Wednesday, June 25, 2014

A Journey Through Civil Engineering: Part 2



Hydraulics Engineers (i.e. wetheads)

In my last post in this series, I gave a brief overview of each discipline of Civil Engineering. Now I will proceed to break down each one in a somewhat more comprehensive manner. Because hydraulic engineering was the first one in my initial post, I will start with it.

Hydraulics Engineers deal with anything involving water transmission. This could mean moving water from a treatment plant to your tap or the removal of sewage to another treatment plant. Anytime water is moved, hydraulic engineers are involved.
There are two main type of hydraulic engineering:

1) Open channel hydraulics deals with water transmission without pipes. Drainage systems for storm runoff and water flow in rivers would be examples of this type of engineering. Basically, since the surface of the water is always open to the atmosphere in open channel hydraulics, the calculations are often easier than in

2) pipe flow. This type of hydraulics is applied in short or long range transmission of water, typically when it has already been treated or currently needs cleaning. The pipes contain the water so that it does not become contaminated or contaminate anything else depending on the situation. Pipe flow is more complicated than open channel but allows for more applications, for instance, piping water uphill.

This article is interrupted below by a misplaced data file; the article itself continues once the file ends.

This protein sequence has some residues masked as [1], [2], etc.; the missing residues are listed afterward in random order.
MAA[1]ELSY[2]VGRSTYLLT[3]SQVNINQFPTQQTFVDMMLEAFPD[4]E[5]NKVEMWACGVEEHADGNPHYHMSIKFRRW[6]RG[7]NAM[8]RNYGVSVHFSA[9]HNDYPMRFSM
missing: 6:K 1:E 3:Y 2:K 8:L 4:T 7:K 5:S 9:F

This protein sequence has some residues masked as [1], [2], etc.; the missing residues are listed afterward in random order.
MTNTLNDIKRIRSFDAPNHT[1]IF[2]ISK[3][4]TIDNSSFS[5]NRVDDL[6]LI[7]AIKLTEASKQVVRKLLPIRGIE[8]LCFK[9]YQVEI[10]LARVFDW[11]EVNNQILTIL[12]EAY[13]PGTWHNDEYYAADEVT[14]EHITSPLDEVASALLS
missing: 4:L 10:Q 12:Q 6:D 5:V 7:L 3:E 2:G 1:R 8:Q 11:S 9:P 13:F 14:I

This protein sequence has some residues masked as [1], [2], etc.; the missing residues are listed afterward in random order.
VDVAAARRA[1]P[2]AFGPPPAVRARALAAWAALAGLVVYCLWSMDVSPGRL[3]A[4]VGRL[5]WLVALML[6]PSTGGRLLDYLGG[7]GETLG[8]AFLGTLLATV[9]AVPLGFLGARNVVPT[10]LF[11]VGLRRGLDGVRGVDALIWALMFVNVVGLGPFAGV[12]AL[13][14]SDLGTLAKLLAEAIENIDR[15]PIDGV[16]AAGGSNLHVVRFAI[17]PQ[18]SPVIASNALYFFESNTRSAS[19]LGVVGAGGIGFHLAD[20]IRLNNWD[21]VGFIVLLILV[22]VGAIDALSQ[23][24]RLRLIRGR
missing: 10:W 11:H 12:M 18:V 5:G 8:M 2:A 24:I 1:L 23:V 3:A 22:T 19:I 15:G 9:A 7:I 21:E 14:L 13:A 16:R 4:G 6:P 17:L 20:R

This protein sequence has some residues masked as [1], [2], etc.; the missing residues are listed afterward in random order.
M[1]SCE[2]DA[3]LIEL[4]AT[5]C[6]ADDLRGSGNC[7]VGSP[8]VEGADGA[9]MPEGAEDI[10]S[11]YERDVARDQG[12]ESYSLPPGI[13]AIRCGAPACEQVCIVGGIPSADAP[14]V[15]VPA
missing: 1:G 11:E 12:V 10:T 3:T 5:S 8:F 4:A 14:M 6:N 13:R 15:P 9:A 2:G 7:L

Importance:
Hydraulic engineering is important because of the implications it holds for a vast array of life from large cities to third world countries. Without proper hydraulic engineering, big cities would not be possible. Just imagine how infeasible it would be for millions of people to hand draw their own water from a single river. And you thought waiting in line to check out from the grocery store consumed a lot of time! Water transmission pipes also make tall buildings like sky scrapers possible. Though it would be possible to simply use a bucket for calls of nature and hurl the stuff out of the window (this was common practice in many cities before indoor plumbing), you would still have to either carry water up to the one hundredth floor or walk back down to the first every time you were thirsty. Both seem like a lot of exercise to me! On the other hand, it may help solve America's obesity problem.

Hydraulic engineering also helps in third world countries where clean drinking water is not abundant. In this respect they work heavily with the environmental engineers, but together they are able to create wells, water treatment facilities and, when necessary, long range transmission lines. In this way, Civil Engineering, not any medical profession, has done the most to decrease the world's mortality rate in decades past.

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